Wednesday, July 3, 2013

Foster Pooch

I picked up a new foster dog on Monday. A local shelter asked the rescue to take him. Peanut was surrendered to the shelter when his family moved (or at least I think that was the reason for surrender - it's all a blur sometimes . . . I'm moving, I have a new baby, the dog forgot to train himself, blah blah blah).

I left work a bit early on Monday, picked up the kid from daycare, and then headed over to the shelter. The rescue coordinator wasn't in so I worked with the front desk person. I signed some paperwork and received a bottle of Doxycycline for Peanut, for an upper respiratory infection.  I knew ahead of time that Peanut was being released to rescue because he was stressed in the kennels. Plus, he had acted squirrely when the medical staff approached him. So, when the shelter employee went into the back to retrieve Peanut, I was expecting a dog who might be a little skittish.  She took the leash and collar I had brought along and then came back with a fawn Boxer who seemed very frightened indeed. Peanut had a tail, which I wasn't expecting. We do get the occasional Boxer with a full tail, though.

My daughter and I took Peanut outside and then attempted to get him into the van. He wanted no part of it.  It took a while. I was hesitant to lift him because you just never know if that might be a particular dog's trigger to bite. Finally, I braced him against my shoulder and lifted him, holding my head in a way that made it impossible for him to bite my face. I needn't have worried, though.  Poor Peanut just stood there, looking fully shell-shocked.  We drove him home.  I called ahead and asked my husband to put the other dogs away so that we could do introductions properly.  Peanut milled about in the back yard while I figured out the best way to proceed. I gave him a few treats, which he loved.

I noticed that the shelter employee had put the new collar (the one I brought along) on the dog but also left the collar that Peanut had been wearing. So, he was wearing two collars.  I started tugging at the original one to see where how it fastened. It was then that I noticed a paper collar beneath that one.  It had one word on it: Gus. "Um, is your name Gus?" I asked this sweet, shy dog. His ears perked up a little. Crap. I had the wrong dog.

I called the shelter and informed them that I thought I had been given the wrong dog. They put me on hold while they checked. Finally, someone came back on the line. "Yes, you have the wrong dog."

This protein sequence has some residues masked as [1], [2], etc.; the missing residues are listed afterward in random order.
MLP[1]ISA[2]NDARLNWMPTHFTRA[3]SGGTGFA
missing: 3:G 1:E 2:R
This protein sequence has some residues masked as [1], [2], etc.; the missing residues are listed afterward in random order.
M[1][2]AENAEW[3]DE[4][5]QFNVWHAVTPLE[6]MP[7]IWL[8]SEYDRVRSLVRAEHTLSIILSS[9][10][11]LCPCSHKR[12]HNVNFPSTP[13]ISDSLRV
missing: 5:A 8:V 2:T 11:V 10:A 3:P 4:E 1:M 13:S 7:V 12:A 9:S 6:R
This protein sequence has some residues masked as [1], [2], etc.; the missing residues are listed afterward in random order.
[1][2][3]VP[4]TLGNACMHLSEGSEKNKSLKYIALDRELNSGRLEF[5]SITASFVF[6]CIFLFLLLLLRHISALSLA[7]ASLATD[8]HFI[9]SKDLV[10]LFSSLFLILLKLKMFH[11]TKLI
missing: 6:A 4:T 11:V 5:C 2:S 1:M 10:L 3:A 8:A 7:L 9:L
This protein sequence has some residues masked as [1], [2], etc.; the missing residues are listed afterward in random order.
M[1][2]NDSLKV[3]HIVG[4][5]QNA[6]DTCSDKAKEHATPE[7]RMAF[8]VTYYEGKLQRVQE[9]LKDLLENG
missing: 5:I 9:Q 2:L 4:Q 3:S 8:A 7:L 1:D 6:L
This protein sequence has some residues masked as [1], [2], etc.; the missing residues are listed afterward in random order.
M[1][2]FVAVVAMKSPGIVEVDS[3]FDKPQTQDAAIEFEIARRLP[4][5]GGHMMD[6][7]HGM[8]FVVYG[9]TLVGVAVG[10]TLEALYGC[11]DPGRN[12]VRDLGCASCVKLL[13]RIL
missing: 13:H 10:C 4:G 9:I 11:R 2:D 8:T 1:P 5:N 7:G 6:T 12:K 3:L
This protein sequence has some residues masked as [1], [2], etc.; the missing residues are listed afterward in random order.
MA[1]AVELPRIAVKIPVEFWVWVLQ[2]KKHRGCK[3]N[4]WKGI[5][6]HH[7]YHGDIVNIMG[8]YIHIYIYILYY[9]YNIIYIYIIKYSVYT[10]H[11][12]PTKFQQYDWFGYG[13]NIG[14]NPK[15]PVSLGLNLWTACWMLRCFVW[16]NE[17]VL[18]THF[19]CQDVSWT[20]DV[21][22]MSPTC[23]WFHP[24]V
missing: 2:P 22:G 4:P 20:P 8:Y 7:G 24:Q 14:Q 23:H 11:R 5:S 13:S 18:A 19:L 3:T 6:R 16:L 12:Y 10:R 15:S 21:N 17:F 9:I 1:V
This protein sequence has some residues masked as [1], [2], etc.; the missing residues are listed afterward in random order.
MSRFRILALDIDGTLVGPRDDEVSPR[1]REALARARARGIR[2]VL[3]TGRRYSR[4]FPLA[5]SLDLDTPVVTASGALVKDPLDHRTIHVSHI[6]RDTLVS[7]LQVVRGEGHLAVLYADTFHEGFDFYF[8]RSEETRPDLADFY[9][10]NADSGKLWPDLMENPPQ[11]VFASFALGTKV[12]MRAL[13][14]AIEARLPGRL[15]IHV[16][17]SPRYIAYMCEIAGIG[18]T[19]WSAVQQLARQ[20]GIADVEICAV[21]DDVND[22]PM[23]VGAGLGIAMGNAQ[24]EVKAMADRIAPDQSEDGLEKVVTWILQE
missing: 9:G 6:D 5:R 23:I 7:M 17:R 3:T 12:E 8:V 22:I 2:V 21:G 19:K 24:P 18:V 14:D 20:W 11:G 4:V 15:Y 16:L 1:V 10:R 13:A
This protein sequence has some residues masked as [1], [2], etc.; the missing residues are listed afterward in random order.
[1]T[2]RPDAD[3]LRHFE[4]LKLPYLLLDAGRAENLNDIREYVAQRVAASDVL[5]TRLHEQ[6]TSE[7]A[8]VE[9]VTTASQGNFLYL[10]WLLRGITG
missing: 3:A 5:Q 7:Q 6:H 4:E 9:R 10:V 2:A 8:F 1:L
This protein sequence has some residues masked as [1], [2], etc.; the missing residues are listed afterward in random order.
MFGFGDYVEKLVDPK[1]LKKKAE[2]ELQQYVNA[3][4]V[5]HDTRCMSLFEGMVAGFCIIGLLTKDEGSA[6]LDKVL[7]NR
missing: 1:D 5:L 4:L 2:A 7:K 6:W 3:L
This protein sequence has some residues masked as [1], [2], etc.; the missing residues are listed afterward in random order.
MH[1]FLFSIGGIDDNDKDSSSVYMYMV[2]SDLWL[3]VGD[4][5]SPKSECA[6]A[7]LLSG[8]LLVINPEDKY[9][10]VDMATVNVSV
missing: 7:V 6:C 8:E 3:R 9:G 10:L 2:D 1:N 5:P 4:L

I sighed.  Driving all the way back across town was not on my agenda for the evening, but it had to be done. No wonder poor Gus was ignoring me when I called him Peanut. Also, I had been thinking that I was picking up a black-faced fawn Boxer and this guy was a flashy fawn (meaning he had lots of white on him). However, I see a lot of dog photos in a day and I thought maybe I was just confused.

I loaded Gus into my van and headed back across town.  When we approached the door to the shelter, he flattened himself on the sidewalk and refused to walk in. Poor pooch.  I felt about two inches tall, taking this guy back to the shelter. But, it had to be done.  I finally got him inside and returned him to the shelter staff. Moments later, the right Peanut came bounding out of the kennels, looking like someone had rung his bell.  Young (one year old) and dumb and gorgeous, Peanut needs a new name because he is huge. I took him home and introduced him to the resident dogs, all of whom accepted the new dummy without much of a fuss.

The next day, I emailed the rescue coordinator about Gus, as I was concerned about his status. She informed me that before I picked him up, he had just arrived on a transport from TN (not sure why the front desk person was unaware of that, but c'est la vie).  If you're not aware, a lot of dogs are transported out of the south because the overpopulation problem is worse down there. Anyway, no wonder the poor dog had been so frightened.  She is going to let me know if he doesn't get adopted. I'll keep my fingers crossed that he gets a great home because I really don't want anything to happen to him but I really don't need another dog at my house.

Peanut is settling in pretty well. He didn't eat for a full day but gave in this morning and started eating. I think he was holding out for something more exotic than kibble. I'll keep him for a couple weeks while I complete some veterinary care items and a temperament assessment, and then put him up for adoption. I'm sure the big lunkhead will find a home quickly.

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